Like a mythical creature, the co-op zombie shooter has eluded us for years, hiding away in hundreds of trashed design docs and unfinished mods. It’s fitting, then, that Valve, the company that can do no wrong, is the one to shackle this beast. High on its horse following hits like Half-Life, Portal, and the ever-improving Steam digital distribution service, no development studio was more qualified to tackle the idea everyone thought of but couldn’t execute. Left 4 Dead is the product of a team that has mastered its craft, making it look easy.
It feels like familiar ground. The first person view, standard controls, and Valve art direction all serve to ease the learning curve. The experience captures our dreams, and that’s what makes it so comforting. Left 4 Dead is a fully-realized zombie apocalypse with references to Aliens and Evil Dead. It’s escapism for the twenty-somethings who think a real-life zombie infestation or hostile alien invasion would be “totally rad.”
That anarchistic fantasy is typically discussed in the afterglow of a great zombie movie. Shaun of the Dead was one thing, where the characters had time to hurl vinyls at zombies for fun, but Left 4 Dead is devoid of those comical notions. Every turn comes with the threat of being dragged away by a fifty-foot long tongue, being pounced on from rooftops by a clawed beast, or having a bloated zombie puke all over you. My teammate confesses, “I’d be so happy if this really happened.”
Like last month’s Fallout 3, Left 4 Dead paints its world in grim strokes. The fact that many would still glorify these worlds says a lot about our current existence. But unlike Fallout, I doubt the designers of Left 4 Dead went into this intending to spark reflection on their players’ personal world views. Ultimately, it’s more a product of the art design that’s gone into the game. The world is believable, despite an unconnected plot and linear design that funnels you through buildings and alleyways. You don’t question why so many paths are sealed up by barricades because even a pile of furniture or some comment scrawled on a wall tells a story.
It’s that attention to detail that adds so much to a game with no plot and a recycled concept. Valve’s Team Fortress 2 was a competitive multiplayer shooter, but the roles managed to have more character than most story-driven games in recent memory. The successes there have carried over to Left 4 Dead, where the same techniques are used to both tell a story and make a character easy to identify. The four survivors in Left 4 Dead may follow Hollywood archetypes, but their charm is undeniable. You can’t help but smile every time the lone female Zoe complains, “I’m calling zombie bullshit!”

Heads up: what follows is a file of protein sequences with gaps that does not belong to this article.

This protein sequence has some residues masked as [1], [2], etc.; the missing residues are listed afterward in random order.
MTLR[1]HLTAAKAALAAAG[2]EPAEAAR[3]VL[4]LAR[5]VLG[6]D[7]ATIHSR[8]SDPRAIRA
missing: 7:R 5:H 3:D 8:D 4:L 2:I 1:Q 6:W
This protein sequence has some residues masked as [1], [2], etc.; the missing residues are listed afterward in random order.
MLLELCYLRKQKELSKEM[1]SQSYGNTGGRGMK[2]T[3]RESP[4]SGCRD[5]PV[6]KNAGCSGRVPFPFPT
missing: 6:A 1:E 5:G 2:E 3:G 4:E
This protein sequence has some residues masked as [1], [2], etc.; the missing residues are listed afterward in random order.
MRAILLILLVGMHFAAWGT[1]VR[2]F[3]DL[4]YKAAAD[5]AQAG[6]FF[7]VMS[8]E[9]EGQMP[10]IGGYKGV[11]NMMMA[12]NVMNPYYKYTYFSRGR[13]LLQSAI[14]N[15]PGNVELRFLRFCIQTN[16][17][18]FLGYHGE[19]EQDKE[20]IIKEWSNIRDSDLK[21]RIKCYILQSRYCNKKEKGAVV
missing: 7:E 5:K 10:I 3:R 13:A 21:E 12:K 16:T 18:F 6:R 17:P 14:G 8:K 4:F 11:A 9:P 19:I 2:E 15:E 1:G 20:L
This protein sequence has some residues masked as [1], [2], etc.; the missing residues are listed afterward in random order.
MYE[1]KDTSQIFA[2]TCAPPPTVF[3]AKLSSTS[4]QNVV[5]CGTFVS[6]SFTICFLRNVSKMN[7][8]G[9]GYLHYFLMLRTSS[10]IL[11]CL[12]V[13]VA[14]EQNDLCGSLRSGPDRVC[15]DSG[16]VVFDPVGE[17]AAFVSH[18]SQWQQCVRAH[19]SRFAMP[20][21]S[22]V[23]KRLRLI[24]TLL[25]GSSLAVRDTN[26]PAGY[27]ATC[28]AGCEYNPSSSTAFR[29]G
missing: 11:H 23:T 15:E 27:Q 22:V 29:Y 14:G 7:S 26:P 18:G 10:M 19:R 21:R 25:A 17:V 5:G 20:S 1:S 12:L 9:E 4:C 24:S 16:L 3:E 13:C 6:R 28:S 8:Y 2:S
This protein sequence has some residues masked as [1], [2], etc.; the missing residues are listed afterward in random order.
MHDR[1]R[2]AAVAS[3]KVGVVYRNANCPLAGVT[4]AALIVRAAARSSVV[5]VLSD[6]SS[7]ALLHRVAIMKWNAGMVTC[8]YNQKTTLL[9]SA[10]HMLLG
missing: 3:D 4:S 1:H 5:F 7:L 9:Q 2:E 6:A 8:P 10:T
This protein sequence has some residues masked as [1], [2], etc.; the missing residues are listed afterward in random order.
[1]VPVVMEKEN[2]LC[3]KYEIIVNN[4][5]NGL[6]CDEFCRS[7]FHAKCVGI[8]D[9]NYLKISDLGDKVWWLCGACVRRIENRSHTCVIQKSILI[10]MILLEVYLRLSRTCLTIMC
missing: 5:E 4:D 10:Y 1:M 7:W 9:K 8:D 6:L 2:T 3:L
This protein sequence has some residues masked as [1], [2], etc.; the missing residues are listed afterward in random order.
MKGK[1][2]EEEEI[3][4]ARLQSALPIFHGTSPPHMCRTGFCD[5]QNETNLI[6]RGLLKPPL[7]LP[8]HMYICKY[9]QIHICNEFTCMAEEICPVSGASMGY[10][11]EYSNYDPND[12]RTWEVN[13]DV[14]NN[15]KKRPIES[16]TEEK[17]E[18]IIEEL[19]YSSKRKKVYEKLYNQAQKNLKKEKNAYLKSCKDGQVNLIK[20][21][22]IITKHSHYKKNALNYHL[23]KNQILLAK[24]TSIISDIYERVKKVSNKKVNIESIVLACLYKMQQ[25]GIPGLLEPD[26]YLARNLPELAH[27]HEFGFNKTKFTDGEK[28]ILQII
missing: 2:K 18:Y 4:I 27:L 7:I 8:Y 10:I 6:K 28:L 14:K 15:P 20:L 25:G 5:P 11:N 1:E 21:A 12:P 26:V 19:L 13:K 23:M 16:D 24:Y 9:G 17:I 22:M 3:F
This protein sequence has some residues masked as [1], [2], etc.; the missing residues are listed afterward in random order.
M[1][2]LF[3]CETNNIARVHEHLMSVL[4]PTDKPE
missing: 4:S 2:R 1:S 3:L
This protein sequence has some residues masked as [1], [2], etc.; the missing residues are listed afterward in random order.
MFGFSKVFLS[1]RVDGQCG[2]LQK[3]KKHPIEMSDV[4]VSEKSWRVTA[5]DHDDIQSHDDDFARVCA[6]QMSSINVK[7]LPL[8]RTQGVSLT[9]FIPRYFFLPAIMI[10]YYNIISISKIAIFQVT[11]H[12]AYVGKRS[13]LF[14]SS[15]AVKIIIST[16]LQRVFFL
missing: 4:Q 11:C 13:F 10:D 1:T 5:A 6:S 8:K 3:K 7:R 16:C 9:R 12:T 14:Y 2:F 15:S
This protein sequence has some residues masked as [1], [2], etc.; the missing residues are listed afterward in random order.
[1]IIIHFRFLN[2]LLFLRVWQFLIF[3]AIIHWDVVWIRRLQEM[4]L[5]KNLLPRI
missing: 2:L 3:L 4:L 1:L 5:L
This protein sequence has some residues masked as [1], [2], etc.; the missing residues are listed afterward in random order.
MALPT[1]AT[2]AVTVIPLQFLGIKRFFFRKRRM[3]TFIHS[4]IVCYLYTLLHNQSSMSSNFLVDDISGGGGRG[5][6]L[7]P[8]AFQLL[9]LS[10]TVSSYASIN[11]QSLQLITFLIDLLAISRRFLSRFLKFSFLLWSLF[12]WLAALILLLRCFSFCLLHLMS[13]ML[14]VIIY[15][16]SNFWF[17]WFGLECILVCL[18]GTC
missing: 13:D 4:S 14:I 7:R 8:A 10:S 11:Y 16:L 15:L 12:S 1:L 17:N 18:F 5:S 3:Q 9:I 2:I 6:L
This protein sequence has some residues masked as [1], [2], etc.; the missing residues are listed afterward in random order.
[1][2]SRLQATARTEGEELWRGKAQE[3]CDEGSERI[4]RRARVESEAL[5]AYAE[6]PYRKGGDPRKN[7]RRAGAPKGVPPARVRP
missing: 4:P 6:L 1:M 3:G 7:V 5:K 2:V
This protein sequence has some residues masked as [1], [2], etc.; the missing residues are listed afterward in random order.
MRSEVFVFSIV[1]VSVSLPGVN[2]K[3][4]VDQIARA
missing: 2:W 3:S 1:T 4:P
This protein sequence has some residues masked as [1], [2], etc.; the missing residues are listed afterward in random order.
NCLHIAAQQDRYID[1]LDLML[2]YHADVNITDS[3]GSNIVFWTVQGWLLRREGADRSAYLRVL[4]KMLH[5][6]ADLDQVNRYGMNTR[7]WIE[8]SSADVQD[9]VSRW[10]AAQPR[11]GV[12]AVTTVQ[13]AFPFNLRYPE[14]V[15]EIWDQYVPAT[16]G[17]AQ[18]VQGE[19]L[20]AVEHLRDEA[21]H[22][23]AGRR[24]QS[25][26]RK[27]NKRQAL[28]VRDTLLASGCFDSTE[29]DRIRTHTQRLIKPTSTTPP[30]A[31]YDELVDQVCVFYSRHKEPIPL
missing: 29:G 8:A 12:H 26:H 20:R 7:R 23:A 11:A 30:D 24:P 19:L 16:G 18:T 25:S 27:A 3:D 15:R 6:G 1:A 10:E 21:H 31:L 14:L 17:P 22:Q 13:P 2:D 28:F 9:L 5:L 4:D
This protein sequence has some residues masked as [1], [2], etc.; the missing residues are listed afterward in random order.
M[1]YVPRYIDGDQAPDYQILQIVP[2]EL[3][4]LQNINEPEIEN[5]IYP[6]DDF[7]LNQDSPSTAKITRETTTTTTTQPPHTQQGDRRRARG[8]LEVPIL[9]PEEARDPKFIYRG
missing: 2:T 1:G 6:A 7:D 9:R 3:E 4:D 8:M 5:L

While the four survivors’ designs focus on visual distinction, the infected rely on audio cues. Typical moans and groans aside, it’s the sounds of the special infected that stand out the most. The boomer’s constant belching and puking, the smoker’s strained gags and coughs, and the hunter’s bloodcurdling screams all serve as a reminder that you are being stalked. It’s this addition that evokes camaraderie among the survivors, since any attempts to be a lone-wolf are met with unavoidable death.
The last two special infected err more towards creating acts of heroism and fear among the survivors. The tank intimidates with a roar and gorilla-like gait, focusing on a single survivor– unless others are brave enough to draw its attention. The witch, whimpering and helpless, is typically found blocking important paths. She’s a bit pissy, forcing the survivors to turn off their flashlights and tread carefully or face her wrath.
Besides creating an overwhelming necessity for teamwork among the survivors, the special infected serve another more interesting purpose. Four more players can assume the roles of the infected. In the hands of a coordinated team, they can be a relentless force – the game completely changes as the survivors will find it necessary to run as fast as possible without losing anyone. Chapters are played in alternation, with the two teams swapping roles between survivors and infected at each round. The dynamic between the two teams creates a completely original multiplayer experience reminiscent of the Splinter Cell series.
The comparisons to Splinter Cell aren’t merely superficial either. Like the spies vs. mercs experience in that gem, Left 4 Dead requires coordination and a competent team to be at its best. Incompetent teammates will leave you frustrated, but grouping with like-minded friends makes the experience sublime. Four difficulty levels alleviate some of those issues, but a fumbling teammate will leave you retrying over and over even on the standard difficulty. Couple that with moments where the “AI Director,” the behind-the-scenes magic that makes each Left 4 Dead session unique, seems intent on killing you, and there will be times where you simply won’t be having fun. Those moments are rare, though– a side effect of a game that’s infinitely replayable.
In a season brimming with multiplayer shooters, it’s more important than ever to stand out from the pack. For many, online-shooter fatigue is setting in, but Left 4 Dead rekindles the moment-to-moment experiences only gaming with friends can offer.